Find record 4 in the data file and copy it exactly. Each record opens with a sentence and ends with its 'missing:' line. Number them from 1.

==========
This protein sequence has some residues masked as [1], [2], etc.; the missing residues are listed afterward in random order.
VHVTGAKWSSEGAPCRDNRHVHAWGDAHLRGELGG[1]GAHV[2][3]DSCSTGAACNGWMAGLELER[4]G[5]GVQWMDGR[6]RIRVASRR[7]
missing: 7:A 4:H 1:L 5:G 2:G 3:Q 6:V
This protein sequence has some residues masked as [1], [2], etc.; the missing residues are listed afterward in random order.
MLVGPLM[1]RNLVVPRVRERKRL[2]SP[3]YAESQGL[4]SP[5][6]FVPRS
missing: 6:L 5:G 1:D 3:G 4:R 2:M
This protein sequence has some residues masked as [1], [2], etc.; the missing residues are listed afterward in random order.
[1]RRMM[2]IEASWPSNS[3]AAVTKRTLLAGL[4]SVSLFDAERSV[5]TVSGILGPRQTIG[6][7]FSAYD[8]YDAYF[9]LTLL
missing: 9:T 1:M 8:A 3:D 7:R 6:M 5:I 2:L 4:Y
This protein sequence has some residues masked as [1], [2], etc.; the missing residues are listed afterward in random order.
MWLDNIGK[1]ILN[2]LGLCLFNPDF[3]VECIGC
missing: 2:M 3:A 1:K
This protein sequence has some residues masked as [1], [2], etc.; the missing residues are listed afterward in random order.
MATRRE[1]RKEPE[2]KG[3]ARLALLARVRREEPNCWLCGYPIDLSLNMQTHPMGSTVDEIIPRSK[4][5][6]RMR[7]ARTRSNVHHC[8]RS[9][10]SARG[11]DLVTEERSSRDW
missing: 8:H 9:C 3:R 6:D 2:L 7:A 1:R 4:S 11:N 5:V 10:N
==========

This protein sequence has some residues masked as [1], [2], etc.; the missing residues are listed afterward in random order.
MWLDNIGK[1]ILN[2]LGLCLFNPDF[3]VECIGC
missing: 2:M 3:A 1:K